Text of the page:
A nation in conflict cannot expect to advance its goals without payment in blood. It seems that, in recent decades, when it has seemed that our security has never been better, the addiction to peace and quiet and the illusion that security can be achieved for free, have become the Achilles heel of the defense establishment and one of the main threats to Israel. Given this, it is hardly surprising that the question of cost overshadows the issue of meeting the army’s primary goal – defending the citizens of the state – to the point of a dangerous inversion of values. But this is only one aspect of the situation. The other relates to a much larger framework in the overall account of national security. History teaches that the unwillingness to pay a price in the short term often leads to being forced to pay very dearly in the long term.

In the nation’s early days, Israel’s approach to security was aimed at attaining decisions against the existential threat posed by large regular armies. Since the 1970s, and especially over the last four decades, the existential conventional threat has lessened just as various forms of interim threats have risen from enemy nations and even more so from non-state organizations.

When the enemy’s strategy is to amass strength to a point where it can land a painful attack on Israel and thus undermine the foundations of its security, Israel needs a counterstrategy to prevent this from happening. Recent years have shown that, because of Israel’s desire to maintain peace and quiet, Iran has succeeded in advancing a strategy intended to pose an existential threat to the state of Israel. The Iranian regime’s motivation and the geopolitical changes emerging in the Middle East are liable to create the conditions – as well as the temptation – for the Iranian axis to aim their considerable force against Israel. Israel, which seems to have become addicted to the peace and quiet, might discover that it has been living in the calm before the storm.

This insight dictates adopting an updated, proactive strategy that does not measure the days of peace, the number of rockets, or the number of casualties, but is instead measured by a single yardstick: does it damage the force of the Iranian axis, does it set back its development from guerrilla to conventional force, and does it force the Iranian regime to rethink its choices?

After many years in which there has been no real threat to Israel’s national security, it would seem that storm clouds are gathering in the skies of the Middle East. This must force us to abandon old security paradigms and adopt a new approach capable of confronting the risks that today’s reality poses. There is no doubt that Israel still has the advantage of sheer power. But this advantage is being eroded by Israel “wasting” it on a pattern of campaigns whose contribution to national security is at best paltry and at worst disastrous.

This essay proposes that Israel adopt a new pattern of short, limited campaigns and operations, “strategic raids”, designed to exploit opportunities to damage the forces of the Shiite axis located on Israel’s borders and weaken them. Weakening them may undermine the Iranian regime entire strategy, which relies on these forces, both to deter Israel from attacking Iran’s strategic assets, including its nuclear program, and to pose a direct threat to Israeli population centers.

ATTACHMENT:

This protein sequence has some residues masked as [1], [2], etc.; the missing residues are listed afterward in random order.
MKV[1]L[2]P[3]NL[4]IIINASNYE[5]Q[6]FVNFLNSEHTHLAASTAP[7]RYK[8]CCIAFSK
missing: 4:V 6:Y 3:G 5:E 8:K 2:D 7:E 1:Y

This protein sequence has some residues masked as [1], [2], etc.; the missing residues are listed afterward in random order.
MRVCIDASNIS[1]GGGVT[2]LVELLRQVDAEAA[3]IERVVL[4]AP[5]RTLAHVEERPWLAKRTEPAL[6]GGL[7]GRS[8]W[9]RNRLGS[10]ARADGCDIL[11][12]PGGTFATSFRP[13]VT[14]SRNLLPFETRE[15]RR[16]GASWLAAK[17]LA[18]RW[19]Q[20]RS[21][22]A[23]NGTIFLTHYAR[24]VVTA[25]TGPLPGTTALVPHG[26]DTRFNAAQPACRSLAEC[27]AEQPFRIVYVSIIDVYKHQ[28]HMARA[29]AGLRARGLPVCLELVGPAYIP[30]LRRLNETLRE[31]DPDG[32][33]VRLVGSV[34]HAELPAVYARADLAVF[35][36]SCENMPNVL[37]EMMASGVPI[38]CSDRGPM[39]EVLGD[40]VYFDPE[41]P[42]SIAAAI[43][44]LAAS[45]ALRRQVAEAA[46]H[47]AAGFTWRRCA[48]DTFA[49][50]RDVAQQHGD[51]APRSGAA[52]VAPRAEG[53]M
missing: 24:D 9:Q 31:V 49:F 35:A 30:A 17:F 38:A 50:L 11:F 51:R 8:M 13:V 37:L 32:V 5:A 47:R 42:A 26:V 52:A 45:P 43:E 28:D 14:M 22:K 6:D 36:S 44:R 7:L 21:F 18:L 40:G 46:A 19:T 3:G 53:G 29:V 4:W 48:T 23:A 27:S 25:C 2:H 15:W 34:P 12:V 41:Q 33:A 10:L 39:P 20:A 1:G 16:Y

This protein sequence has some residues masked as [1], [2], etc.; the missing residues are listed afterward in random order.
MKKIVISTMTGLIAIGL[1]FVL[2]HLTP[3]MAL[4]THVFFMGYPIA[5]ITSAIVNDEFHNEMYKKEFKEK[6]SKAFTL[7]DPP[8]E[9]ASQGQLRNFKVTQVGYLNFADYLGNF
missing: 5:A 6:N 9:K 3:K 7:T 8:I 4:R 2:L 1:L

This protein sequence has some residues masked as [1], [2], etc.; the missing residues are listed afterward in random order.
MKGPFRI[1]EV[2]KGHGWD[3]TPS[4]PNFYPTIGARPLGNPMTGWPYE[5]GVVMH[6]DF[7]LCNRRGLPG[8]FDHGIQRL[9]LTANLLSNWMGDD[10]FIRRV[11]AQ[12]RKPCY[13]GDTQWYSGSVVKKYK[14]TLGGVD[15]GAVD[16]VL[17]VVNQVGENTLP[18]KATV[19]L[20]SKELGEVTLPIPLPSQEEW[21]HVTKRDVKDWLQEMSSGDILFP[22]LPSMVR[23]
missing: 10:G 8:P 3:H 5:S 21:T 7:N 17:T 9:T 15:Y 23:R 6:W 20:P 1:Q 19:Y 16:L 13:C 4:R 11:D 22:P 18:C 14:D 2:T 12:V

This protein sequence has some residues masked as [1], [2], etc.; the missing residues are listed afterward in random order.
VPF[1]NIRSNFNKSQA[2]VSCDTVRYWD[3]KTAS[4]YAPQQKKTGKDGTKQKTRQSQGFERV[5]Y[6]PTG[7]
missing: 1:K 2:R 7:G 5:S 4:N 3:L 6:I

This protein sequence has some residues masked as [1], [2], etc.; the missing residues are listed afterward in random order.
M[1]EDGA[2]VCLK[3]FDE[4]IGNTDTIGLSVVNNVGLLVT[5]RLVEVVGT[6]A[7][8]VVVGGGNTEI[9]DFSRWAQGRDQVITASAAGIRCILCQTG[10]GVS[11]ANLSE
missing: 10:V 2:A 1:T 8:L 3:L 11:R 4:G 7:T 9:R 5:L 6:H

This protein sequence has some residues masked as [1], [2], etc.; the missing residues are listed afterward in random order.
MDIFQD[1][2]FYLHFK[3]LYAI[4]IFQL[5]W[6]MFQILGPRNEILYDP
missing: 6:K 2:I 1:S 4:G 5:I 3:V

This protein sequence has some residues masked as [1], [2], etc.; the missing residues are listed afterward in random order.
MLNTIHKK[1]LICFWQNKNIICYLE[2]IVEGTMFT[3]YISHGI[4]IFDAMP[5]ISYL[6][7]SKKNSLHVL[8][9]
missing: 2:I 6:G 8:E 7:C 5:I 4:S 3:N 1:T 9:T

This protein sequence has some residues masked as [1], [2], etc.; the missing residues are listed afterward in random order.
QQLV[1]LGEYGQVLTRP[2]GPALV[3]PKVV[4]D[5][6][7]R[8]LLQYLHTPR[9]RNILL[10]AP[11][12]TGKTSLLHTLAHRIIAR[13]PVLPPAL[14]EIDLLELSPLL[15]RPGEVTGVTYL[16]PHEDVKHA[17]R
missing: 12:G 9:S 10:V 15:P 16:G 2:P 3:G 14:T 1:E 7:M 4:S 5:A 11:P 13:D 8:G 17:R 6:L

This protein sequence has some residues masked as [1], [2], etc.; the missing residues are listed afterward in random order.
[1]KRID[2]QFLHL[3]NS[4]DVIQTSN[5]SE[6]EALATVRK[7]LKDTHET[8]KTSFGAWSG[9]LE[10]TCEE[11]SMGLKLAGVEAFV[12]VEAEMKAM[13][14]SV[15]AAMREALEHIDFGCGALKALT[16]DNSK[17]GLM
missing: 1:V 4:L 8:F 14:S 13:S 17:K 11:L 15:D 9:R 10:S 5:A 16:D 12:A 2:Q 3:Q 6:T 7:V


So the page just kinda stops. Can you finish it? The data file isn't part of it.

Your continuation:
Iran possesses technological capabilities, considerable talent, and a historical consciousness spanning centuries. It also has ambitions it will abandon only if its back is to the wall.  While the Iranian people does not necessarily identify with the regime’s desires and that the regime could collapse under domestic pressure (such statements have often been made over the last two decades), Israel is in fact approaching a critical juncture. It cannot afford to rely on hopes that, if dashed, are liable to take an enormous toll. If there is one thing about Ben-Gurion’s defense strategy that has not changed even after seven decades of statehood, it is that today – as was the case back then – Israel does not have the privilege of losing a war as much as one single time.

The fact that Israel possesses greater amount of power is unquestioned, but it is not enough to persuade Iran to abandon its intentions. In the struggle between the Iranian regime’s ideology and the security and continued existence of Israel, resolve and willpower are of decisive importance. Thus, victory will depend – now just as in the past – on a s doctrine that expresses balance and synergy between the leadership’s determination, the people’s resilience and willpower, and the army’s might adapted to the new security challenges. The successful implementation of such a doctrine will depend more than anything else on adapting the IDF’s ability to conduct ground maneuvers.

[1] Approach which was presented by Zeev Jabotinsky back in 1923 which influence the Israel National defense strategy, formulated by David Ben Gurion at the 50’s.

[2] The expert was Prof. Martin van Creveld. The topic came up in conversation (in September 2021) about his September 1994 lecture to the General Staff forum about the future of war.

[3] The definition of threats by circles developed in the 1990s. Four circles of conflict were defined – an internal circle (home front protection, Palestinians, terrorism, guerrilla, and popular uprising); First circle – front; Second circle and deep -Iraq; Third circle – Iran (and Libya at the time).

[4] The population of the Gaza Strip is Sunni, but the ruling organizations also work with Iran and might even have the status of beholden proxies subject to Iranian directives.

[5] This approach is based on Mao’s three-stage theory on how irregular troops develop into a conventional force.

[6] Giora Segal, “The Threat to Ground Maneuver as a Deciding Element,” Strategic Assessment, Vol. 10, No. 4,

[7] This essay focused primarily on ground troops whose improvement represents the lion’s share of the potential for an effective application of the pattern of campaigns we propose herein.